There’s one exception here, which I’ve talked about before. If you’re the last vehicle in a queue, then it’s much safer to keep that foot on the middle pedal, even if you’ve applied the handbrake. But you can move your foot once someone has stopped behind you. Don’t dazzle them!

It seems everyone has forgotten their driving test, where such blatant disregard of the handbrake is very much frowned upon.

By the way, the same thing applies to fog lamps. Too many people either don’t use them at all, or stick them on, and then LEAVE them on. WRONG! The fog guard lamp is to warn people you’re there. If there’s a car behind you following at a safe distance, then you do not need to use your fog lamp. Similarly, even if it’s quite foggy, if you’re stuck in traffic with a car inches from your rear bumper, then you don’t need the fog lamp. Keep an eye on your mirrors, because the only time you really need a fog lamp (unless it’s SERIOUSLY foggy, which is rare) is when you cannot see another vehicle behind you. In short, FOG OFF! Mostly.

As for front fog lamps, they also should only be used when conditions dictate. They’re not posing lamps. Not all cars have dazzling fog lamps, but many do – Renault Scenic Mk1 especially. Just don’t bother. Frankly, it annoys me that some cars won’t let you use the rear fog lamp without having the fronts on. I currently don’t own a car with front fog lamps. I like this.

Rant over. Thank you.

Citroën destroys brand loyalty

Brand loyalty is a strange thing. I consider myself a Citroen enthusiast, but its products have changed a great deal over the years depending on who was calling the shots. André Citroën himself never got to see the Traction Avant do so well, and never got a whiff of the 2CV and DS (launched during Michelin’s custodianship). Some of my favourite Citroens came out of the Peugeot years, and were better because of it – BX and XM in particular.

Spot of the holiday? Perhaps. Certainly joyous.

Very much a Citroën, whatever marketing numpties think.

But show me a Saxo and I’ll turn my nose up at it. Wave a Xsara in my direction and I will not get excited. Hand me the keys to any of Citroën’s current line up, and I’d probably just give them back – ironically apart from the e-Mehari, which isn’t actually a Citroën at all.

My loyalty to the brand has been diluted by Peugeot’s with chevrons, and by Citroën’s frankly callous regard for its own heritage. For years, the conservatoire was impossible to visit. A hard working team kept some incredible machines in storage, and Citroën will, rather begrudgingly, let you poke around the place today. For now. If you apply for a visit through a club. And only on certain days.

Citroën has also been one of the worst for supporting older models. They cannot wait for the period to expire in which they must make parts available for their old cars. Even before then, they’ll ramp the prices up to quite ridiculous levels, so demand falls away.

But circumstances have taken a far darker turn of late, with the spinning off of the DS ‘brand’ from within Citroën. This triumph of marketing over substance has seen Citroën now airbrush one of its most iconic designs from its history files. You can see it right here. A lovely list of Citroëns from the ages, but the DS (and, oddly, the SM) are nowhere to be seen.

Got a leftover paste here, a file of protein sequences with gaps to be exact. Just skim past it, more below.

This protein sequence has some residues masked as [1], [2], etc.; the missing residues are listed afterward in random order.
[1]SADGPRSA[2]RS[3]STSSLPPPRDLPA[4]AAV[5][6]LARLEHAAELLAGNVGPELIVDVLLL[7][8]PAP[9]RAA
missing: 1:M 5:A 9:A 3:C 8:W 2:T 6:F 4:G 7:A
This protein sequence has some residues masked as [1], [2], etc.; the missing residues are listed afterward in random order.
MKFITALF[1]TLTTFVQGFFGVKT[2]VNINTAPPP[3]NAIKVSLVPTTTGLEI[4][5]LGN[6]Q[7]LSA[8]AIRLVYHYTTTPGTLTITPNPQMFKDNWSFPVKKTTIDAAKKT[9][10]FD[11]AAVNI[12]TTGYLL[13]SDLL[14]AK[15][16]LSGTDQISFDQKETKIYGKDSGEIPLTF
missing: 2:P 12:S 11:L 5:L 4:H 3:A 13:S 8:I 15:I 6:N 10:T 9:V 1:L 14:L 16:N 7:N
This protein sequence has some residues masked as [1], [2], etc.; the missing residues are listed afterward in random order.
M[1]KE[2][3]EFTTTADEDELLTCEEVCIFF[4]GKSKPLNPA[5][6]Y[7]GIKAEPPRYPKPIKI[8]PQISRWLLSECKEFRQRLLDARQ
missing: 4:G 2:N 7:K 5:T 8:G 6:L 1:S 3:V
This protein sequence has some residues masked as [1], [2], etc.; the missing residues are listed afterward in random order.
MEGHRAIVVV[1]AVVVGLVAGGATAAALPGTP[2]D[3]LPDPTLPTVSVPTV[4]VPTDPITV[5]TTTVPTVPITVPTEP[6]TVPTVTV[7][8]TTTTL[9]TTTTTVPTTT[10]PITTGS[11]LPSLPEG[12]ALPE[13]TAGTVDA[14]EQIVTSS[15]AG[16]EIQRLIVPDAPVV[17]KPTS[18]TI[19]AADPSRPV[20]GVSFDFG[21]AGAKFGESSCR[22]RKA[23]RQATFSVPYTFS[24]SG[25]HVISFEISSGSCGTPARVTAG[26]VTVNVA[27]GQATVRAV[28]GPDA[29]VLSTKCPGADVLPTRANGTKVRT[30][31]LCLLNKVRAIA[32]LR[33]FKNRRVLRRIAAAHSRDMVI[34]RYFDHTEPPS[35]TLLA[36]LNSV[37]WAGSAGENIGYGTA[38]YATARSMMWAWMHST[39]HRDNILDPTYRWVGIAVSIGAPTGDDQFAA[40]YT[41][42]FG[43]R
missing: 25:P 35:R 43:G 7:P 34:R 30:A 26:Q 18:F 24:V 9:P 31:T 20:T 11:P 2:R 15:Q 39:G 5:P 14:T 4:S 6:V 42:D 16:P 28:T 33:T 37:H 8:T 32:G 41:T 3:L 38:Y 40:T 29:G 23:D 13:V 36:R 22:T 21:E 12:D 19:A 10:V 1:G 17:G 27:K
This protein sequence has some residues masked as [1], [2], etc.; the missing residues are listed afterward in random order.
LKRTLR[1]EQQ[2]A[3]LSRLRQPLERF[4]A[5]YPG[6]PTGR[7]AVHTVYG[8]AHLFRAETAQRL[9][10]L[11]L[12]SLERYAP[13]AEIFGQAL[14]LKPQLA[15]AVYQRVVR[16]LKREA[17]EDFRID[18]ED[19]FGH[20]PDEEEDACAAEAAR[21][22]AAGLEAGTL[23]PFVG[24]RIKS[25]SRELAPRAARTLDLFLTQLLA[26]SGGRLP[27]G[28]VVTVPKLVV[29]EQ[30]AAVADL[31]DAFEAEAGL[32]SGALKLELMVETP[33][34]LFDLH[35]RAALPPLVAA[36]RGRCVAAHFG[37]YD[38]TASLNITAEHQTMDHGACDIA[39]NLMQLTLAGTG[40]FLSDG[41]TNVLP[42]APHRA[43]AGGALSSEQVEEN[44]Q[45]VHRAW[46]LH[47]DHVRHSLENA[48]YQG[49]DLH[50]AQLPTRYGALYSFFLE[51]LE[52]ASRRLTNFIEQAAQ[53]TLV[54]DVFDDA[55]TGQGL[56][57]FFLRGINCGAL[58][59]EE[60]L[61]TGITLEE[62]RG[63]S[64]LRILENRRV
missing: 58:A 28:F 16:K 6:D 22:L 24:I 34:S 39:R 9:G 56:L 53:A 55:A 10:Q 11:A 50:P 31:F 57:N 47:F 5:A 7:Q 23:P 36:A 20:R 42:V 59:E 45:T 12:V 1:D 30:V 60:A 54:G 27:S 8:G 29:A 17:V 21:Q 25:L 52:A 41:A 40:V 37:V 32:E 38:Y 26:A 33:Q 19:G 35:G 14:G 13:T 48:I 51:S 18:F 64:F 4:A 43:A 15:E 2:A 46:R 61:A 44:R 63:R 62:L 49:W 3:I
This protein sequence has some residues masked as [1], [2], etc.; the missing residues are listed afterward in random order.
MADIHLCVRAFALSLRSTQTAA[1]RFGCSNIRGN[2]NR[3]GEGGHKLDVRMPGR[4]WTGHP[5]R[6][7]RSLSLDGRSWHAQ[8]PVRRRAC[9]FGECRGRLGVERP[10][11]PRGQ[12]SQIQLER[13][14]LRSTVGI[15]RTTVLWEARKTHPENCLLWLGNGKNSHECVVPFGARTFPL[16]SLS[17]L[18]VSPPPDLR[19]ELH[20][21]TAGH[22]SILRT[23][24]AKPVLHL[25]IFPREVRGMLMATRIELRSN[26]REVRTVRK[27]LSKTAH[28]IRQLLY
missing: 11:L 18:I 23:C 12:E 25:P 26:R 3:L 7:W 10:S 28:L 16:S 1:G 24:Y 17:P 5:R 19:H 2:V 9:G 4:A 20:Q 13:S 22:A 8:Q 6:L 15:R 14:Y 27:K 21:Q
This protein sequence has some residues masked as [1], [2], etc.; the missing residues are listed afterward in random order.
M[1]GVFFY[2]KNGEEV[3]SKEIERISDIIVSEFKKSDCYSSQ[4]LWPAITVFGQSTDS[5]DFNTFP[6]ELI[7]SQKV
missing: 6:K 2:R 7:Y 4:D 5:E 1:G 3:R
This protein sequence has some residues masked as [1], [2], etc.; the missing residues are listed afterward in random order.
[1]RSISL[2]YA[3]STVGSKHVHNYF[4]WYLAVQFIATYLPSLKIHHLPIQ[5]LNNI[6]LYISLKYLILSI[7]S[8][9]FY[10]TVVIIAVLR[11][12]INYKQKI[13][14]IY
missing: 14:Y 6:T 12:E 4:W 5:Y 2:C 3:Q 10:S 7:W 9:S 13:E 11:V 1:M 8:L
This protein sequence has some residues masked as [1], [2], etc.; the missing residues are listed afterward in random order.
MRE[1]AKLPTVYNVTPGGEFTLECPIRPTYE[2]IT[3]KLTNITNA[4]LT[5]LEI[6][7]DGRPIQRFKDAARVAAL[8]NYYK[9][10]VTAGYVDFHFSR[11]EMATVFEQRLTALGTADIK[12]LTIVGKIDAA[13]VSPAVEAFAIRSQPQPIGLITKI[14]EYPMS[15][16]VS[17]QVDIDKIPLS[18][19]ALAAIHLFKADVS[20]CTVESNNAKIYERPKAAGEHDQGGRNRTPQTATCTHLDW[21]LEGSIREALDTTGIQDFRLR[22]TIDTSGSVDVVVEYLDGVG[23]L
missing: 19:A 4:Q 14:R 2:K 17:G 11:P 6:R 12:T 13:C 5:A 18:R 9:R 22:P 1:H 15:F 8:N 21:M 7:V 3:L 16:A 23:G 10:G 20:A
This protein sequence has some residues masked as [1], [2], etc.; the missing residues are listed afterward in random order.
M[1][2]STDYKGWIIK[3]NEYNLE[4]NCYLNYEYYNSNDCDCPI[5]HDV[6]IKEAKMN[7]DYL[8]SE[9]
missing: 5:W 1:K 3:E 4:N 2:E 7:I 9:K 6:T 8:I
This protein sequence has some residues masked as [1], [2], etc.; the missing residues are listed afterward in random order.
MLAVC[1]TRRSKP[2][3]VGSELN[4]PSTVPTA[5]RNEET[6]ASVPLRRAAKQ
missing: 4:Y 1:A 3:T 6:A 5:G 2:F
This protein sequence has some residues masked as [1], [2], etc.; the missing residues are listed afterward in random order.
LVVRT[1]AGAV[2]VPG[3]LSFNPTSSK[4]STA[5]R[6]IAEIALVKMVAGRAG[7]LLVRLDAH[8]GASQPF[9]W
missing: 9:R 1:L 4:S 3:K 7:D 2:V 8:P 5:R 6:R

Citroen SM

Apparently the SM isn’t a #CitroenIcon either. Insanity.

How utterly ridiculous. The DS was one of the most incredible cars of the 20th Century, but because some marketing bod who was born decades later had a blue sky moment, it apparently isn’t a Citroën anymore. Frankly, I’m starting to wish that Peugeot had just killed off the Citroën brand rather than subject it to this. Hydropneumatic suspension has already been killed off, and now history is being altered to make it easier to sell the hideous DS range of cars.

PSA, the group that owns Citroën, really doesn’t seem to get it. It has no understanding that heritage sells. No, not like that. It isn’t something you just dig out once in a while to try and get a sale. Heritage is something manufacturers need to invest in. BMW, Mercedes-Benz and Porsche understand this, and Jaguar Land Rover is fast following suit.

None of these companies are attempting to erase cars from their history. Citroën overlooking the DS is like Jaguar overlooking the E-Type, or Land Rover pretending the Range Rover didn’t happen, BMW ignoring the M3 and Porsche denying it had anything to do with the original 911.

It’s the final straw as far as I’m concerned. The Citroën of today is not worthy of my attention. Instead, I will forever enjoy it’s actual heritage. The one that has the DS firmly at its centre – a car which was very much about substance, not empty promises from a design agency.

Self-driving cars – GO AWAY.

Self-driving cars really are the answer to a question that doesn’t need answering. What a rubbish idea!

Think about it. There’s apparently this dream to be transported from one place to another in a box, without you having to go to the trouble of driving said box yourself. Hardly a new idea – trains and buses have been offering this magnificent service for decades. They even have the added bonus that you don’t have to worry about parking or garaging the things, and there’s no need to worry about servicing or MOTs. You just clamber aboard and end up where you want to go. Sort of.

If the future looks like this then we're screwed. GO AWAY!

If the future looks like this then we’re screwed. GO AWAY!